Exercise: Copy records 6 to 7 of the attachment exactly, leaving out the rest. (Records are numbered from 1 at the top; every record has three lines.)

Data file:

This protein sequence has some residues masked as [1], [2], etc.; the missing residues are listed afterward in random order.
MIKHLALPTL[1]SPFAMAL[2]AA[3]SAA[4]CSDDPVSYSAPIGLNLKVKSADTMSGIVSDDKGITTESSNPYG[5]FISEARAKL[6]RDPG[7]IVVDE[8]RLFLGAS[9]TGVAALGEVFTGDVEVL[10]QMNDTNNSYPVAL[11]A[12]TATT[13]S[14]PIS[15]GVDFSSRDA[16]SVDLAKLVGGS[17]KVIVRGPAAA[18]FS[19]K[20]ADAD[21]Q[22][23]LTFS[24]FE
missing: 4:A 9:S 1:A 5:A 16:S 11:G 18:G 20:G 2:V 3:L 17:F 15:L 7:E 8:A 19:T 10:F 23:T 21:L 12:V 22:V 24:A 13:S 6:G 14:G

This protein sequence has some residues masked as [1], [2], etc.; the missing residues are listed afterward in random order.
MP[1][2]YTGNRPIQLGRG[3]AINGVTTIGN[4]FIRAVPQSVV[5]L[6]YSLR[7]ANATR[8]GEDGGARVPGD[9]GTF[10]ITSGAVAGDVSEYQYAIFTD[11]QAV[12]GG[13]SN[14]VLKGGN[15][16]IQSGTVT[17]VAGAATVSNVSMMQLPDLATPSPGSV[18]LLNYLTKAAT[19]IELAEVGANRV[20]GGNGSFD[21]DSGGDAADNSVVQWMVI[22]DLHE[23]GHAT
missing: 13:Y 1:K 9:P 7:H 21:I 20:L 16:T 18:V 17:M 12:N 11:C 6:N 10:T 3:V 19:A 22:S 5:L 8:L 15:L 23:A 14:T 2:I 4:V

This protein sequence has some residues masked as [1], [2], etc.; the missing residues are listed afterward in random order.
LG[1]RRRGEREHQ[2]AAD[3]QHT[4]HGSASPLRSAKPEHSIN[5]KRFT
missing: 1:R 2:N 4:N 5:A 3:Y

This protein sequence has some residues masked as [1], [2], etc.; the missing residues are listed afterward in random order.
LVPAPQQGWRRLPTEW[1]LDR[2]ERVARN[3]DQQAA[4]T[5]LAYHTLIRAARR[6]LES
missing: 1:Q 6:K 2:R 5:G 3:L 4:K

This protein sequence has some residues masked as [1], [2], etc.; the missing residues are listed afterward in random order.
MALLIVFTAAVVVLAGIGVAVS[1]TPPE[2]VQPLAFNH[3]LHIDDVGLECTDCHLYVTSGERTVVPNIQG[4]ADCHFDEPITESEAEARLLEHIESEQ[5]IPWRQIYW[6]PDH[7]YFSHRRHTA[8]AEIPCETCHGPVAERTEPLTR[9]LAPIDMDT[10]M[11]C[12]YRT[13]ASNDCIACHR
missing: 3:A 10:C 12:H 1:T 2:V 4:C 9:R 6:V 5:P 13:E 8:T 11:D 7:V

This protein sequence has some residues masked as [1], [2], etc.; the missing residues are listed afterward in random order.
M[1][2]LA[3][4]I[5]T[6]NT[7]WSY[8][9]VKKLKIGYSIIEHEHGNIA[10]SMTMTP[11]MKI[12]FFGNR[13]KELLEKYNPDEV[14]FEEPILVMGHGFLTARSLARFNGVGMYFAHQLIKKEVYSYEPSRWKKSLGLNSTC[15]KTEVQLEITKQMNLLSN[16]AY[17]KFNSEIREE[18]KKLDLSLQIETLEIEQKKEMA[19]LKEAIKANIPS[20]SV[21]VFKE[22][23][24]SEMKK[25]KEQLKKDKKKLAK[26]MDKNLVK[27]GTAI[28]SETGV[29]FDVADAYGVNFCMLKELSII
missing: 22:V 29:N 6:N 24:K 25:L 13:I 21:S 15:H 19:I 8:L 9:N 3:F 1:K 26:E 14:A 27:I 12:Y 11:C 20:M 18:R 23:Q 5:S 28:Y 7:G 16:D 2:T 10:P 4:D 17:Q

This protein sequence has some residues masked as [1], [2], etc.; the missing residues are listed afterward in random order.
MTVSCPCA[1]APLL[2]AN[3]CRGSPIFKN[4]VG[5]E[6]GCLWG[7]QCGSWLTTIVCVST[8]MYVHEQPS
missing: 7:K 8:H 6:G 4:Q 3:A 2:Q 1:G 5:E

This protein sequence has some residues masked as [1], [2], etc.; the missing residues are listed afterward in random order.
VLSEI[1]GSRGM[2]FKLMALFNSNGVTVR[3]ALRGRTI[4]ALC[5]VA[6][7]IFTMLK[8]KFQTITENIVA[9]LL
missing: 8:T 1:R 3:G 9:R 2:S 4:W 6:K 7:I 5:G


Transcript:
This protein sequence has some residues masked as [1], [2], etc.; the missing residues are listed afterward in random order.
M[1][2]LA[3][4]I[5]T[6]NT[7]WSY[8][9]VKKLKIGYSIIEHEHGNIA[10]SMTMTP[11]MKI[12]FFGNR[13]KELLEKYNPDEV[14]FEEPILVMGHGFLTARSLARFNGVGMYFAHQLIKKEVYSYEPSRWKKSLGLNSTC[15]KTEVQLEITKQMNLLSN[16]AY[17]KFNSEIREE[18]KKLDLSLQIETLEIEQKKEMA[19]LKEAIKANIPS[20]SV[21]VFKE[22][23][24]SEMKK[25]KEQLKKDKKKLAK[26]MDKNLVK[27]GTAI[28]SETGV[29]FDVADAYGVNFCMLKELSII
missing: 22:V 29:N 6:N 24:K 25:L 13:I 21:S 15:H 19:I 8:L 9:N 3:F 1:K 26:E 14:A 27:I 12:Y 11:C 20:M 18:R 23:Q 5:S 28:Y 7:G 16:D 2:T 10:P 4:D 17:Q

This protein sequence has some residues masked as [1], [2], etc.; the missing residues are listed afterward in random order.
MTVSCPCA[1]APLL[2]AN[3]CRGSPIFKN[4]VG[5]E[6]GCLWG[7]QCGSWLTTIVCVST[8]MYVHEQPS
missing: 7:K 8:H 6:G 4:Q 3:A 2:Q 1:G 5:E